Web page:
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The Coronavirus and its associated language and terminology is almost certainly on the tip of everyone’s tongue. We have all heard of and are (hopefully) practicing social distancing to prevent further spread of COVID-19.

Unfortunately, it maybe that this virus pandemic is clearing an unwelcome path for an emotional pandemic to follow in its wake. Whilst the general public are on the whole complying with measures to ‘flatten the curve’, recent research data, indicate an increase in the number of cases of people feeling overwhelming anxiety.

What is anxiety?

It is in fact a useful human emotion; it occurs when we face a potentially harmful threat or trigger. Not only are feelings of anxiety normal, it is necessary for our survival.

In essence, our minds perform a risk assessment on a perceived threat/trigger causing a release of specific stress hormones (adrenaline and cortisol) resulting in excessive perspiration; heavy, fast breathing; rapid heartbeat; stomach pains; shaking; dry mouth and alike. Our body and mind prepare to physically confront or flee any potential threats to our safety, referred to as the ‘fight or flight’ response. Once a perceived threatening situation has been resolved, our bodies and thoughts return to normal.

It is safe to assume that the threat from a sabre toothed tiger is rather less pressing now than it was for our ancestors. Today’s typical anxieties revolve around work, money, health, family or other situations which require our attention, but not necessarily our ‘fight or flight’ reaction. Although this type of anxiety is unpleasant, it is an emotion that is fleeting.

However, if we have recurring worries or intrusive thoughts causing disproportionate levels of anxiety, the American Psychological Association (APA) refers to this as an anxiety disorder. The APA indicate anxiety disorders can interfere with our daily lives due to its intensity and debilitating nature.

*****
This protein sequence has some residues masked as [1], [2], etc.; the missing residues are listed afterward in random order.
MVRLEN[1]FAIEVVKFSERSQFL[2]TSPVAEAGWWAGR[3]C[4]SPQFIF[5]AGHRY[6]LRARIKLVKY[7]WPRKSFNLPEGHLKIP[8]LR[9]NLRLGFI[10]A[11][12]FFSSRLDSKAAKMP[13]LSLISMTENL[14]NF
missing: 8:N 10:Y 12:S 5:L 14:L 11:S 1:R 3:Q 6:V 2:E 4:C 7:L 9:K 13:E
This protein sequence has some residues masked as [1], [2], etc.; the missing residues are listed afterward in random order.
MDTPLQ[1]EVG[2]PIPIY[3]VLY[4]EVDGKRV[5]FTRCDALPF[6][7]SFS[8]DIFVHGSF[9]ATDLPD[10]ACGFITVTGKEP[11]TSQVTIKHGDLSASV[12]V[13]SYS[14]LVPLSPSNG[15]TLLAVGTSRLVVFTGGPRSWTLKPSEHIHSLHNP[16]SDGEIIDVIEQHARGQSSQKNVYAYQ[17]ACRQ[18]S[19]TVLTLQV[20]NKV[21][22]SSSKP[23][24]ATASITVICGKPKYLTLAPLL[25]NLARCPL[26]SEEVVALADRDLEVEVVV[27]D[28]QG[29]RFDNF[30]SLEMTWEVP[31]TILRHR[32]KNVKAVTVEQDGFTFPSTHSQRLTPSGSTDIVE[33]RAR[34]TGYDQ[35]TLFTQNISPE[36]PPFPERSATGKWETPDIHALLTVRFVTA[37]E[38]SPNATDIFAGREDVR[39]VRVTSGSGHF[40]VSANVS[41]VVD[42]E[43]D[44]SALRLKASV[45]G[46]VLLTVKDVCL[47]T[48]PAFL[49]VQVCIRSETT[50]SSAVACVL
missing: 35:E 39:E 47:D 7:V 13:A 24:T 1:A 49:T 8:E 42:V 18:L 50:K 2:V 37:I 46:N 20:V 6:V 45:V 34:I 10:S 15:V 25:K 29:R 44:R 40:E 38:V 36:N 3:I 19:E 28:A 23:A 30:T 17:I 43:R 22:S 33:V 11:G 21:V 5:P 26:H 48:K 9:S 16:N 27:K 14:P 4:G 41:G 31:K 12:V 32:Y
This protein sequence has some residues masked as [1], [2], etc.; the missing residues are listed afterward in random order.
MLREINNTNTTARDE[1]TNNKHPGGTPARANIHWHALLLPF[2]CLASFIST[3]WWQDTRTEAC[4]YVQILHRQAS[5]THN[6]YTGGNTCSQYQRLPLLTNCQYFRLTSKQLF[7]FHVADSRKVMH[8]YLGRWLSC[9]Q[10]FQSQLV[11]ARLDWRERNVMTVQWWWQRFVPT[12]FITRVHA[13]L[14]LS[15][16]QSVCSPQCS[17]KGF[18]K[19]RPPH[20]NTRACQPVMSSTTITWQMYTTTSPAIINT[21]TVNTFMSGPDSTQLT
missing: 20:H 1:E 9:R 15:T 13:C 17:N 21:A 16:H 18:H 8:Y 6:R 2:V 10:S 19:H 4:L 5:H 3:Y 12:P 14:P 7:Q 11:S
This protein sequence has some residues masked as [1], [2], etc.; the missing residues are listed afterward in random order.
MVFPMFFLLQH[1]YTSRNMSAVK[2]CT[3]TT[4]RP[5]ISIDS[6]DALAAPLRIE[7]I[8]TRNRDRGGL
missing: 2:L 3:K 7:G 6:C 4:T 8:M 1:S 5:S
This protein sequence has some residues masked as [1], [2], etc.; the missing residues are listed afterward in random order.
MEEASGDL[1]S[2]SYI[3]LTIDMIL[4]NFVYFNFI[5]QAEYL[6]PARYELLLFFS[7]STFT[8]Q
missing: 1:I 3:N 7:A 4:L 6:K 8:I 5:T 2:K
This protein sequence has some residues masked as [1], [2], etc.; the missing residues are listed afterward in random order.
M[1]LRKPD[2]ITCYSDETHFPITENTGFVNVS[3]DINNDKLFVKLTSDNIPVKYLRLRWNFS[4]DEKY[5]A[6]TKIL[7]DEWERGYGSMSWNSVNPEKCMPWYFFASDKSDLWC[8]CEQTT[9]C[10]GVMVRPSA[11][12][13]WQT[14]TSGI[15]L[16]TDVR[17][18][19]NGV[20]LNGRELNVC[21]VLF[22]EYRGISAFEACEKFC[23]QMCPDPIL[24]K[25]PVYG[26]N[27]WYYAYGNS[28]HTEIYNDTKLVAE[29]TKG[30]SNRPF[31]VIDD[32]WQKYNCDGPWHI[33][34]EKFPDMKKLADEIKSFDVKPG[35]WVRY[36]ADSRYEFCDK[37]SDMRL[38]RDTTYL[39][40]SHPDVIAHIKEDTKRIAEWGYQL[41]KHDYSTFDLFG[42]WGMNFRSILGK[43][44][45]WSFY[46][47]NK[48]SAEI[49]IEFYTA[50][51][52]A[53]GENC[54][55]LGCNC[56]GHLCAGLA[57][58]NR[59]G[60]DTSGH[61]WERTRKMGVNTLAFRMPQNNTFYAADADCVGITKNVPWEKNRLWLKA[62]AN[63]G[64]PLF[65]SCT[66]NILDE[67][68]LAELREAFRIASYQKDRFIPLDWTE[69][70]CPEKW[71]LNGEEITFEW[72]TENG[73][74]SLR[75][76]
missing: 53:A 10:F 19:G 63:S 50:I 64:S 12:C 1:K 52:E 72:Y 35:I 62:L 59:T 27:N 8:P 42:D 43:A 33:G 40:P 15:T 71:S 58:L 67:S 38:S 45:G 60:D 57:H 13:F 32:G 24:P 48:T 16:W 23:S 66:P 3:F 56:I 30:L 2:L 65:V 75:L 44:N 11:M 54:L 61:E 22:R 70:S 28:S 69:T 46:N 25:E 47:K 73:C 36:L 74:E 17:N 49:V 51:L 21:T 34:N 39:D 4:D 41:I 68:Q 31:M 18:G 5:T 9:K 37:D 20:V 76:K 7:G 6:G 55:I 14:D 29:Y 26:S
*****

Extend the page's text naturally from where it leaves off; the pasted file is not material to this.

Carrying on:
It is important to note that experiences of anxiety disorders may vary from person to person and can include racing thoughts; difficulties in concentrating; feelings of dread, panic or impending doom; persistent over thinking; heightened sensitivities or alertness; changes in appetite; feelings of wanting to escape from the situation; insomnia and or dissociation (i.e. watching situations unfold without feeling emotionally connected to them).

There are many types of anxiety disorders, however for the purpose of this article lets focus on two specific types, Generalised Anxiety Disorder (GAD) and Panic disorder.

GAD is the most common anxiety disorder, figures from the US indicate that in any given year 6.8million adults are diagnosed with this . It is a chronic and persistent worry about non-specific situations, life events or objects often lasting for a prolonged period of time. Some people with GAD may go onto experience anxiety attacks, this manifests as excessive worry and restlessness.

Some of us may have experienced or know someone who has had a panic attack. This is often described as having an abrupt onset of intense fear and discomfort accompanied by palpitations, fast heart rate, sweating, shaking and sensations of shortness of breath. Panic disorder is characterised by repeated, unexpected panic attacks as well as the fear of experiencing another one.

If you feel that you can relate to some or all of the descriptions above, it is advisable for you to visit your GP to talk about how you are feeling, and to obtain a diagnosis.

Fears over COVID-19 can take an emotional toll. It is the uncertainty surrounding this novel virus that most people with or without anxiety are finding difficult to deal with. At the time of writing this piece, we have absolutely no idea when this virus will be eradicated, nor when we as a worldwide society can go back to some semblance of normality. Unfortunately, this makes it all too easy for us to feel an overwhelming sense of impending doom, dread and panic. This may perhaps send some of us into a tailspin of negativity and catastrophe.